Wednesday, December 19, 2012

Experiments with auto levelling and PCB routing

By their nature, PC boards are not as flat and smooth as we would like.  I have equipped my CNC with a sacrificial table (MDF) that can be leveled using set screws.  I can attach a dial caliper to my Z axis, and I can dial in the platform to within a thousandth-or-two.  Still, my PCBs are sometimes cut too shallow, forcing me to risk fingertips using an x-acto knife, or too deep, ruining the fine geometries I try to keep.

The concept of an 'auto leveler' makes great sense, and I decided to give it a try.

My setup

EDIT - see current posting 
  • EMC on Linux (the version numbers escape me).  
  • CadSoft Eagle 6.3.0 on Windows 7
  • Testing the PCB-GCODE with the auto leveller from the PCB GCODE forum on Yahoo
  • CNC machine is homebuilt based on the BuildYourOwnCNC machine
  • I have created my own 'anti backlash' nuts that allow me to place SMD devices with 50mil lead pitch
    That's about as fine as this old man can solder, so it's good enough for now.

Day one, wasted

After two half-days of getting frustrated, I turned to the forum, Art was very prompt to respond. I needed to move the autoleveller code outside of C:\Program Files(X86).  I moved them to my D:\ drive and progress was made.

Lesson 1:  Install the AutoLeveller files NOT in the Program Files directory.  (for Windows 7 at least)

Setting the initial entries into all the PCB-GCODE-SETUP fields was helped by Dan, MoDFI on the Forums. This is a good starting place

Download the new math.h if you are using Eagle 6.  Replace the old one by renaming it 'math_old.h' - don't delete anything!

How the autoleveller works

From the novice perspective.  Gcode allows for the saving and retrieval of data during the milling process. 
Here are some snippets from the Gcode produced for the calibration board:

Variables are defined:

   #101=0.5000    (clearance height)
   #102=0.0400    (traverse height)
   #103=-0.0200   (probe depth)
   #104=30.00     (traverse speed)
   #105=1.00      (probe speed)
   #106=-0.5000   (tool probe depth max)

The variables above come directly from the settings in PCB-GCODE-SETUP:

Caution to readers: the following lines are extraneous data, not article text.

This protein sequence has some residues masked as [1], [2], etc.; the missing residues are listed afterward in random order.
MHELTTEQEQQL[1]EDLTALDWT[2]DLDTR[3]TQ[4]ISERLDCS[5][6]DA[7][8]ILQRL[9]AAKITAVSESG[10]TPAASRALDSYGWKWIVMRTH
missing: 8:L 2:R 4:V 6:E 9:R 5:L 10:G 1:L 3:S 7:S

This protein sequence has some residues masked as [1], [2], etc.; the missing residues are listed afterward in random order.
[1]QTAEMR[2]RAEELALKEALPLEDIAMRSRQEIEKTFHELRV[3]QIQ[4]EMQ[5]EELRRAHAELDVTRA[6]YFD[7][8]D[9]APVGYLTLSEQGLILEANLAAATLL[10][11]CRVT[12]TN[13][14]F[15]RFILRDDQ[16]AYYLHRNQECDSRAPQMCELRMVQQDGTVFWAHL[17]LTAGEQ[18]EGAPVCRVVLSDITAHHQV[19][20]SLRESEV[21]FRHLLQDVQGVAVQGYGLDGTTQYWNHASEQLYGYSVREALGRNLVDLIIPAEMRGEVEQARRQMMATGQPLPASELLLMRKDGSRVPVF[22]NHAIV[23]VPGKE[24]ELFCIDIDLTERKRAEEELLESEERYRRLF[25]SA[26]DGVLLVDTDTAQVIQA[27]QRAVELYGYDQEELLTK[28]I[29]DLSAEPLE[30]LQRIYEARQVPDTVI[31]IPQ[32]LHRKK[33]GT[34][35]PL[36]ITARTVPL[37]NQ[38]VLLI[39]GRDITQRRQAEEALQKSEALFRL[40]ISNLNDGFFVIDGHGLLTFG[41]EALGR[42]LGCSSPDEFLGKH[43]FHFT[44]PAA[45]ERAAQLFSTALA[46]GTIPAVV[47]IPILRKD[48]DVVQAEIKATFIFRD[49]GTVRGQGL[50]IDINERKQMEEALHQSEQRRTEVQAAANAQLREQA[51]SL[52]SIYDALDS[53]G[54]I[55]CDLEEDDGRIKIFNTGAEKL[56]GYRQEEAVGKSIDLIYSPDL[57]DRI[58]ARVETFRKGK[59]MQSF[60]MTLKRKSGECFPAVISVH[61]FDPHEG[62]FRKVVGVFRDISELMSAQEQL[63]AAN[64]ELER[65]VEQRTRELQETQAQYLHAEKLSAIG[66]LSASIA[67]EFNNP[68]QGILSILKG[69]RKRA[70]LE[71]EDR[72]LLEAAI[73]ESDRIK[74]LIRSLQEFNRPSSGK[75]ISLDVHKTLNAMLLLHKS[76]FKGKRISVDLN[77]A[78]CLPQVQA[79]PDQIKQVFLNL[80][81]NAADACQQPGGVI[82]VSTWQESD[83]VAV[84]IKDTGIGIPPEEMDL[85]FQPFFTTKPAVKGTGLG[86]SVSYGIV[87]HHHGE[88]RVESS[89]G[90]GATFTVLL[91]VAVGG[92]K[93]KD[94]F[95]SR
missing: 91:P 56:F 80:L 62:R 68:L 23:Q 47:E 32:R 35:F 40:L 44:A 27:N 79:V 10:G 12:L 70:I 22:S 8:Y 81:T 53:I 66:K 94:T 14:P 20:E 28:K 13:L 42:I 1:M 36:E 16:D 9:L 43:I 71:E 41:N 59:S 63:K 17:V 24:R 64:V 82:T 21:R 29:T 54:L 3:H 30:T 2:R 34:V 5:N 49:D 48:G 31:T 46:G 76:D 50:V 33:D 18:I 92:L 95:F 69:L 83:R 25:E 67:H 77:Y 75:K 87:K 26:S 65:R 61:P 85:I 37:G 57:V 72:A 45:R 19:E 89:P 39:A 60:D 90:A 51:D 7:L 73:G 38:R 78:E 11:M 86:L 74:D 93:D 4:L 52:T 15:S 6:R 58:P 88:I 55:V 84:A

This bit of GCode repeats throughout the beginning of the .tap file
  1.  G00 Z[#102]
  2.  #2000 = #5063
  3.  (PROBE[1,0])
  4.  G00 X-0.4585 Y0.2170 Z[#102] F[#104]
  5.  G38.2 Z[#103] F[#105]
Line 1  move the Z axis to '#102', where #102 is the traverse
           height (0.0400")
Line 2  I have no idea
Line 3  not too sure, I'm guessing this is setting the 
           storage location for the first probe
Line 4  moves to the X  &  Y coordinates for the measurement 
           (based on the Probe Grid Size setting) with Z = the Traverse
           Height and the movement speed (F) of 30 ips (Probe 

           Transverse Feed Speed)
Line 5  'G38.2' is the actual "probe" command

Lesson 2:  Set up the 'probe in' signal on your CNC machine 

To avoid punching holes in your PCB, you need to wire-up and configure the "Probe In" line using the StepConfig Wizard (EMC).  I already had all my inputs brought to an opto isolation board so wiring up and configuring this line took only a few minutes.  For my installation, I needed to check the "invert signal" checkbox for the Probe In line.  For the actual probe, I use the same bit I will be using to mill.  I do not move the bit at all between probing and milling, I just disconnect the wire and turn on the spindle.

Lesson 3:  Calibrate your setup.

The copper on a 1oz PCB is
35 µm or about 1.4 mils (.0014") thick.  That isn't much if the surface of the PCB is 'waving around' by 3-4 thousandths or more!  I recommend playing around with this calibration board and 'futzing' with your settings until you have the best results possible.

Milling the board

It took me a couple of attempts to figure out the flow.  
  1. Align the board and do the top etch 
  2. Drill the bottom two mounting holes (0.125").  These are used when
    the board is flipped to align for back milling
  3. mill bottom traces
  4. mill outline of board
  5. drill holes
Lessons 4 and 5:  Careful not to "spot drill" the holes too deeply.  First board was ruined as the default spot drill depth (-0.011") was too deep and wiped-out most of my vias.  Changing to -0.004" was fine.
Also, drill the two alignment holes after probing/milling - the probing/leveling process stops if you happen to probe within one of the mounting holes.

The board

I designed a board (CADsoft Eagle) modeled loosely after the "Arduino" concept - a small, basic CPU "motherboard" into which 'shields' could be plugged.  I am currently playing with the Microchip PIC processor family, so I made a modified PICduino setup.   The motherboard gives me a +5 and optional +3.3V supplies, connection for the ICSP (In Circuit Serial Programmer) a PIC 16F777 44 pin, TQFP package, optional crystal and a power indicator.  There is a LOT of space left over for whatever I can think of for Rev 01.  Traces are typically 0.016" unless there is a powerful reason to go smaller (not on this board).

Top (Click for larger image)

Bottom (Click for lager image)
CPU detail (Click for larger image)

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  1. You did good with your board - .016" is the smallest traces I've been able to mill. What type of cutter tool did you use? What size??

    You did good. Ken H>

  2. Ken, sorry for the late response. I use a heavy-duty die grinder (like 40,000 rpm) and Trace Isolation bits from Precise Bits ( I also made some zero-backlash nuts that should help. I finally added the third one to my X axis and I had to shim all 3 of my spiders.

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